Kate Sherren

Landscapes - People - Global change

Tag: infrastructure

Everything Now!

A balm to my sketchy mood on this unsettled Friday is Arcade Fire’s new anthem of consumerism, Everything Now. Besides its irresistible¬†groove, the video is a showcase of energy landscapes and other used up utilitarian infrastructure, and the lyrics skewer the attitudes that propagate our footprint:

Every inch of sky’s got a star
Every inch of skin’s got a scar
I guess that you’ve got everything now

The only way it could be more perfect for my research program would be if there were some livestock trundling through that rangeland. Happy weekend, everyone.

Dam houseboat tour paper out

The Mactaquac houseboat flow-cus (floatus?) group team in August 2013: Beckley, Sherren, Keilty, Demerchant, Mittelholtz, Gutierrez Hermelo and Marmura (clockwise from top left).

The Mactaquac houseboat group team in August 2013 (clockwise from top left): Beckley, Sherren, Keilty (researchers), Demerchant (boat pilot), Mittelholtz, Gutierrez Hermelo and Marmura (videographers).

Back in August 2013, we ran three houseboat tours of the Mactaquac headpond, to elicit locals’ perspectives on the landscape and what they would like to see for its future. A paper about that work, Learning (or living) to love the landscapes of hydroelectricity in Canada: Eliciting local perspectives on the Mactaquac Dam via headpond boat tours, is now out in Energy Research and Social Science (free for 50 days at this link). This was a novel research approach that presented undeniable technical challenges, but generated rich stories of the place and their connection to it, some of which were produced into a short documentary, Mactaquac Revisited.

Despite the trauma that accompanied the construction of the dam in the late 1960s, the local population has demonstrably adapted and come to cherish the new landscape: the need to rebuild the dam, with power or not, was almost unanimously expressed in the focus group elements. In the landscape elicitation, however, done alone or in smaller groups, many people expressed a nostalgia for the old river, and even occasionally an openness to seeing it returned to that state. In fact, it was the misinformation and fear we heard on the boats about what the removal option entailed that inspired our storymap, Before the Mactaquac Dam. This paper shows (again) the adaptability of people to drastic landscape change such as caused by hydroelectricity, where some amenity can be found. The implications of this for proponents of hydroelectricity (and other large-scale energy) schemes is more fraught: “You’ll get used to it” is clearly an inadequate response to stakeholder concerns, yet clearly it is sometimes true.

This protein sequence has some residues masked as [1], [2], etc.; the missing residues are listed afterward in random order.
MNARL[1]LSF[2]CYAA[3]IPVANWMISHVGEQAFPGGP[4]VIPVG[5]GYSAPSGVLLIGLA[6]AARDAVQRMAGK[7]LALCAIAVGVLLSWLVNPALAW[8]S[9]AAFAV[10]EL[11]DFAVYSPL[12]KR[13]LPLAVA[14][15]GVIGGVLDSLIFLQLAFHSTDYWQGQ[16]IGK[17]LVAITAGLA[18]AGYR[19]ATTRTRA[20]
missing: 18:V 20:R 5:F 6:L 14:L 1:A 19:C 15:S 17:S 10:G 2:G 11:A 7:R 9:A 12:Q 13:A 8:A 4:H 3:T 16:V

Wetlands and Climate Change

The view of the Sprott wind farm from the Amherst Ducks Unlimited office driveway.

The view of the Sprott wind farm from the Amherst Ducks Unlimited office driveway.

I enjoyed getting out of the office last week to Moncton and Amherst. In Moncton I attended a Climate Change Adaptation and Infrastructure meeting sponsored by the Climate Change departments of the Atlantic Province governments with NRCan funding. This year’s meeting was on infrastructure, and included participants including engineers, planners, NGOs, decision-makers and researchers on discussions of infrastructure renewal in the face of climate challenges. While being disappointingly light on social science – clearly infrastrcture change can have significant social implications, viz wind farms, hydro dams and dykelands – it was a great networking opportunity. Lots of SRES alumni and other people I had been hoping to connect with on other matters.

I spent that evening in Sackville, connecting with colleagues from Mount Allison University. The next morning I spent at Ducks Unlimited Canada’s Amherst office, talking to the Atlantic region Outreach through Events committee about conservation messaging, supporter engagement and program evaluation. We hope to do some Mitacs-funded research with them this summer around youth engagement. A particularly funny point was some remedial education via YouTube of one of the committee members who was unfamiliar with the term ‘hoser‘.

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